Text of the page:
Adeno-associated virus (AAV) vectors are a versatile and attractive gene therapy delivery platform capable of targeting a wide variety of cell types. However, AAV must be produced in a living system, and scalability issues and high production costs have so far limited the widespread adoption of the technology.
Technological networks spoke with Emily Jackson-Holmes, PhD, Associate Product Manager, Thermo Fisher Scientific, to learn more about the benefits of AAV vectors and the reasons for the growing interest in their use. In this interview, Jackson-Holmes also discusses how the Gibco ™ AAV-MAX production system can help overcome the challenges associated with AAV production and ensure regulatory compliance.
Anna MacDonald (AM): Why is there so much interest in AAV vectors? What makes it an ideal option for the administration of gene therapy?
Emily Jackson-Holmes (EJ): AAV vectors are an attractive and widely researched option for gene therapy, as evidenced by the three approved gene therapies (Luxturna, Zolgensma and Glybera *) and the many others in development. Specifically for in vivo administration of gene therapy, AAV vectors are used for several reasons. As AAV is not integrative, it is preferable to lentivirus (LV) for in vivo gene therapy applications, and it also has low immunogenicity. In addition, not only can AAV transduce both dividing and non-dividing cells, it can also target specific cell and tissue types through different natural and synthetic or hybrid serotypes.
AM: What are the main challenges encountered in manufacturing AAV vectors?
EJ: Productivity, cost and scalability have been major challenges in the field. Low productivity is particularly a challenge when considering the amounts of viral vector needed to treat diseases with large patient populations. Traditionally, for AAV production in mammalian cells, adhesion-based HEK293 systems have been used. These require scaling in order to increase the amount of viral vector produced, which in turn requires a large footprint. Suspension adaptation of HEK293 cells allowed the implementation of suspension-based AAV production, which lends itself better to scaling. Finally, another major challenge has been the lack of suitable and regulatory compliant reagents that allow a path to commercialization. Examples of this include the use of cells containing the oncogenic SV40 T antigen and the use of reagents containing serum, both of which have safety concerns.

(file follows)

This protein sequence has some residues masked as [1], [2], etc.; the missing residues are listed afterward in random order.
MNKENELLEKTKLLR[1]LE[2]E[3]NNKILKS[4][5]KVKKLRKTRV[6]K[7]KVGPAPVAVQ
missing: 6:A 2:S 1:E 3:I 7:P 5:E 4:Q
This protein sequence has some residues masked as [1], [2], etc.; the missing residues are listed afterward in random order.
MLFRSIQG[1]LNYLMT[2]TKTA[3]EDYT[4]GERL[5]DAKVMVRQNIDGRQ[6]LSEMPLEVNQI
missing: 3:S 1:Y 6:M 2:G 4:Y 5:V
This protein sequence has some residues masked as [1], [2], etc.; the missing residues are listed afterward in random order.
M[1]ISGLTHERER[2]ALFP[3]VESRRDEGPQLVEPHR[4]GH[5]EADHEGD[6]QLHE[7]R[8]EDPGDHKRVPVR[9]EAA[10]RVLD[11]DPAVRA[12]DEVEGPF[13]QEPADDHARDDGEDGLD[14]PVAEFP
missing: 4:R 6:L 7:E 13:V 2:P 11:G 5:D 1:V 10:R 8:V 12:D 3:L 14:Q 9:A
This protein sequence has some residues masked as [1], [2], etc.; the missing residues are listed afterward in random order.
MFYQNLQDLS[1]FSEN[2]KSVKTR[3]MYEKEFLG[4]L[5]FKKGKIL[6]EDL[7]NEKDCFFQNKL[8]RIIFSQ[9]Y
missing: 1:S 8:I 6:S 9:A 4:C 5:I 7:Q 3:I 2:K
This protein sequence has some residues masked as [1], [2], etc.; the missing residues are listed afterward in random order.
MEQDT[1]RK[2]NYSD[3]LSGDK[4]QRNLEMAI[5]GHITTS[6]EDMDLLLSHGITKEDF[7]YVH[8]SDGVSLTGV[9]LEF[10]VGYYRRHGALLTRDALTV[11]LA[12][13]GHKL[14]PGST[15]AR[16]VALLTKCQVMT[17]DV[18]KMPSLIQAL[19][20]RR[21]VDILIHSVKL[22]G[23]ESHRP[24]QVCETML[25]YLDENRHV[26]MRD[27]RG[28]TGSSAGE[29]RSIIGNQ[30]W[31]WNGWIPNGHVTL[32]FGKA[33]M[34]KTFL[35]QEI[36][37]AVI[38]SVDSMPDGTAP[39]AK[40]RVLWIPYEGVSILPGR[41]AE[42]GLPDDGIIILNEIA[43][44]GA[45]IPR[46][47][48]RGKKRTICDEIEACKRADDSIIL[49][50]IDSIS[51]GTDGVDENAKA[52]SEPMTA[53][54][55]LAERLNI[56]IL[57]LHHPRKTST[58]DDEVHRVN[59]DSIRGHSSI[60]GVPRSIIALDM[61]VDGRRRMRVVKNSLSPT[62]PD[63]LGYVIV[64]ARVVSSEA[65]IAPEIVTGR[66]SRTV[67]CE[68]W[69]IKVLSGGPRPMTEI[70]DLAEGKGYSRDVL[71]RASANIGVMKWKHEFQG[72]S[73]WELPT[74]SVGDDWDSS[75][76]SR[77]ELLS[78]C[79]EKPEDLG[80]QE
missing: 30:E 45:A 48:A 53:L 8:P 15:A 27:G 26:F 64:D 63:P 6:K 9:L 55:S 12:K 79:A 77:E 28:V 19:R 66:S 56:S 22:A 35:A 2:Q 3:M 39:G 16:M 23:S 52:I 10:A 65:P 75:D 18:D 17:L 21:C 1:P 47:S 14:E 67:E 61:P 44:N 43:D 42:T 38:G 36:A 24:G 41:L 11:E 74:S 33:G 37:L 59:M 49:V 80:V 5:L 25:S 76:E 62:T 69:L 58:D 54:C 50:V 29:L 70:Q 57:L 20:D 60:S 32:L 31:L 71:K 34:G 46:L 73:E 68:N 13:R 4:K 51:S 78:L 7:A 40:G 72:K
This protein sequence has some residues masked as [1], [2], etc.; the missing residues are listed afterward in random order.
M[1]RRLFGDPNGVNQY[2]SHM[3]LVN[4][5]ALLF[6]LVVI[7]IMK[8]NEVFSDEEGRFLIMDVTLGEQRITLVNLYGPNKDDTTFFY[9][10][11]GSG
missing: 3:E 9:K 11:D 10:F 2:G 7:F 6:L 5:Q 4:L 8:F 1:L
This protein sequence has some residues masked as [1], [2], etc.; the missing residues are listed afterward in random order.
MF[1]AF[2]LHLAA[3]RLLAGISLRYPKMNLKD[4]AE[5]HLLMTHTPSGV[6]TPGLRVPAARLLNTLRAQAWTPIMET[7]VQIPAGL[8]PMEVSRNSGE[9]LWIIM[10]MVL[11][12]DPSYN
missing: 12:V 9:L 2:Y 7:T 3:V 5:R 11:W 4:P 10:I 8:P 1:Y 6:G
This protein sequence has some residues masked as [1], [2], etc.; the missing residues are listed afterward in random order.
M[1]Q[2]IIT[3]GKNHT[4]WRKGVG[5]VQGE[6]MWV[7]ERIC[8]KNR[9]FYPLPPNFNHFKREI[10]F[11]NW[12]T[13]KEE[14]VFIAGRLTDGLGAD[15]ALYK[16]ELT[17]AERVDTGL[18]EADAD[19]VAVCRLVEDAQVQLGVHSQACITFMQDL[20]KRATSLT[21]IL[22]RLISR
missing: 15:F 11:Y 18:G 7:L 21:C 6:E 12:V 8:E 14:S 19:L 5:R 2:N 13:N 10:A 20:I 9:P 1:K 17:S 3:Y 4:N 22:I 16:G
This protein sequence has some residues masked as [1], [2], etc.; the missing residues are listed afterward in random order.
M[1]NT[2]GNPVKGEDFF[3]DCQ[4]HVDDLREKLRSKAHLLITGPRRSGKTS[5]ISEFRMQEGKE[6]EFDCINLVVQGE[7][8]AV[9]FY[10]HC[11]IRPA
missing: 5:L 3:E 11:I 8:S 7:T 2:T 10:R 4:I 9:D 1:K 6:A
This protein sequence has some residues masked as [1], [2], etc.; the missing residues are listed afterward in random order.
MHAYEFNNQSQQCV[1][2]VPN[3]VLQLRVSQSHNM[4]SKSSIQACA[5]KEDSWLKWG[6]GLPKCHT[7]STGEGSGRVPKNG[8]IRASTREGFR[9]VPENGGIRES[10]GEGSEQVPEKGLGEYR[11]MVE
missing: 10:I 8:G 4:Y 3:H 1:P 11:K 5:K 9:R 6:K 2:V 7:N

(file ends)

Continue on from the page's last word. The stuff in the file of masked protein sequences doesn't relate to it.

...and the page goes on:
AM: What transfection methods are used the most? What are the advantages of transient transfection?
EJ: The most common method of AAV production is transient transfection of plasmid DNA into HEK293 cells. With transient unattended transfection in particular, cells are transfected with three plasmids which provide the rep and cap genes, the transgene, and the genes which perform the function of a helper virus. The main advantages of using transient transfection are versatility and speed.
AM: Can you tell us more about the Gibco AAV-MAX production system and how it can help meet the challenges of AAV production?
EJ: The AAV-MAX system is a complete suspension-based system for AAV production. The system achieves high AAV titers by high density suspension culture of a cell line derived from clonal 293F in a medium without chemically defined animal origin. Triple transfection without an assistant is carried out using a lipid nanoparticle transfection reagent and a new production enhancer. Each component of the system has been optimized to work together to achieve high titers in a streamlined workflow, eliminating the need to optimize reagents and protocols. To allow users of the system to easily switch from research use to clinical and commercial use, the system is designed to switch from shake vials to bioreactors, and the reagents are fit for purpose and comply with regulations. .
AM: The reagents of the AAV-MAX system are without animal origin. Why is this important?
EJ: In the field of gene therapy, speed to market is extremely important. A key aspect of this is to ensure that the AAV production systems initially used at the research stage are chosen with clinical and commercial use in mind, including the choice of regulatory compliant reagents. The use of reagents that are free of animal origin reduces the risk of viral contaminants as well as lot-to-lot variability.
AM: What regulatory issues are cell and gene therapy developers facing? How does the AAV-MAX production system respond to this?
EJ: As mentioned, the choice of suitable and regulatory compliant reagents ensures a smooth transition to clinical and commercial manufacturing. The AAV-MAX system uses a clonal cell line HEK293 devoid of the T antigen and includes reagents which are all non-animal origin. In addition, to complement our AAV-MAX system currently available for research only (RUO), next year we will be launching our Gibco ™ Cell Therapy Systems (CTS ™) version of the AAV-MAX. Our CTS version provides a documented cell line, GMP grade reagents, extensive safety testing and regulatory documentation. Together, they help gene therapy developers minimize risk and support their regulatory demands.
Emily Jackson-Holmes was speaking to Anna MacDonald, science writer for Technology Networks.
*Glybera was approved in 2012 by the European Medicines Agency, but was subsequently withdrawn from the market in 2017.